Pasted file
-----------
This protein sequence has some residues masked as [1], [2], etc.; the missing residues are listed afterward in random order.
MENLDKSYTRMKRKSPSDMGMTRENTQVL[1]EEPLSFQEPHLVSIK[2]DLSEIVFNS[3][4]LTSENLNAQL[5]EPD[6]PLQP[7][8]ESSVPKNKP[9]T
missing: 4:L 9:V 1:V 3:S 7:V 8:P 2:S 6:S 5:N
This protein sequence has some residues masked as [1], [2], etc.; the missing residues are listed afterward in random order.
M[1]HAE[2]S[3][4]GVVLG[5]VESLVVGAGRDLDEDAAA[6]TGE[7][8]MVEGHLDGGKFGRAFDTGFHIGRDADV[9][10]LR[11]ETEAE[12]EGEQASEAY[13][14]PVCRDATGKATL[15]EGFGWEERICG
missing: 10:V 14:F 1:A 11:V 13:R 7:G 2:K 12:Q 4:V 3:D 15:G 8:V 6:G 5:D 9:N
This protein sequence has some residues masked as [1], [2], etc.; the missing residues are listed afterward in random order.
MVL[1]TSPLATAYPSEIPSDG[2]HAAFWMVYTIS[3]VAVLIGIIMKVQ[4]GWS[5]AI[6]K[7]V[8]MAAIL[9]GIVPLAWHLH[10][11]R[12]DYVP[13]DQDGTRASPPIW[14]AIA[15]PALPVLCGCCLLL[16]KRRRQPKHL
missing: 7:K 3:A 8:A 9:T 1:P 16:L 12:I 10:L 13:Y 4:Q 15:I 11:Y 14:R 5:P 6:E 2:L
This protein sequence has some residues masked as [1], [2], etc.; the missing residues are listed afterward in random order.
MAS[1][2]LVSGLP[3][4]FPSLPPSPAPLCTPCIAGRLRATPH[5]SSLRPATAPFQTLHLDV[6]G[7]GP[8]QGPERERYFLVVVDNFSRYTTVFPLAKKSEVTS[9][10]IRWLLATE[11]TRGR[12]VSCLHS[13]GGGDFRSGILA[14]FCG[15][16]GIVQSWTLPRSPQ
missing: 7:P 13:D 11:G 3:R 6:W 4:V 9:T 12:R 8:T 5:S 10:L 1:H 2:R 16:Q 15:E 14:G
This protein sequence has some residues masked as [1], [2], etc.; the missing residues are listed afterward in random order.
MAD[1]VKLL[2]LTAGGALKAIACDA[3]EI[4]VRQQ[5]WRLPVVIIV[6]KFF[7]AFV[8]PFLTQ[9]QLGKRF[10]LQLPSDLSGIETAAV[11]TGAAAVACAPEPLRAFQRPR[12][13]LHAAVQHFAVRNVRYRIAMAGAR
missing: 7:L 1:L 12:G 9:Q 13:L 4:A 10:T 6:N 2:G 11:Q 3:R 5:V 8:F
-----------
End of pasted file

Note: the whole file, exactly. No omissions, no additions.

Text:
This protein sequence has some residues masked as [1], [2], etc.; the missing residues are listed afterward in random order.
MENLDKSYTRMKRKSPSDMGMTRENTQVL[1]EEPLSFQEPHLVSIK[2]DLSEIVFNS[3][4]LTSENLNAQL[5]EPD[6]PLQP[7][8]ESSVPKNKP[9]T
missing: 4:L 9:V 1:V 3:S 7:V 8:P 2:S 6:S 5:N
This protein sequence has some residues masked as [1], [2], etc.; the missing residues are listed afterward in random order.
M[1]HAE[2]S[3][4]GVVLG[5]VESLVVGAGRDLDEDAAA[6]TGE[7][8]MVEGHLDGGKFGRAFDTGFHIGRDADV[9][10]LR[11]ETEAE[12]EGEQASEAY[13][14]PVCRDATGKATL[15]EGFGWEERICG
missing: 10:V 14:F 1:A 11:V 13:R 7:G 2:K 12:Q 4:V 3:D 15:G 8:V 6:G 5:D 9:N
This protein sequence has some residues masked as [1], [2], etc.; the missing residues are listed afterward in random order.
MVL[1]TSPLATAYPSEIPSDG[2]HAAFWMVYTIS[3]VAVLIGIIMKVQ[4]GWS[5]AI[6]K[7]V[8]MAAIL[9]GIVPLAWHLH[10][11]R[12]DYVP[13]DQDGTRASPPIW[14]AIA[15]PALPVLCGCCLLL[16]KRRRQPKHL
missing: 7:K 3:A 8:A 9:T 1:P 16:L 12:I 10:L 13:Y 4:Q 15:I 11:Y 14:R 5:P 6:E 2:L
This protein sequence has some residues masked as [1], [2], etc.; the missing residues are listed afterward in random order.
MAS[1][2]LVSGLP[3][4]FPSLPPSPAPLCTPCIAGRLRATPH[5]SSLRPATAPFQTLHLDV[6]G[7]GP[8]QGPERERYFLVVVDNFSRYTTVFPLAKKSEVTS[9][10]IRWLLATE[11]TRGR[12]VSCLHS[13]GGGDFRSGILA[14]FCG[15][16]GIVQSWTLPRSPQ
missing: 7:P 13:D 11:G 3:R 6:W 4:V 9:T 12:R 8:T 5:S 10:L 1:H 2:R 16:Q 15:E 14:G
This protein sequence has some residues masked as [1], [2], etc.; the missing residues are listed afterward in random order.
MAD[1]VKLL[2]LTAGGALKAIACDA[3]EI[4]VRQQ[5]WRLPVVIIV[6]KFF[7]AFV[8]PFLTQ[9]QLGKRF[10]LQLPSDLSGIETAAV[11]TGAAAVACAPEPLRAFQRPR[12][13]LHAAVQHFAVRNVRYRIAMAGAR
missing: 7:L 1:L 12:G 9:Q 13:L 4:A 10:T 6:N 2:G 11:Q 3:R 5:V 8:F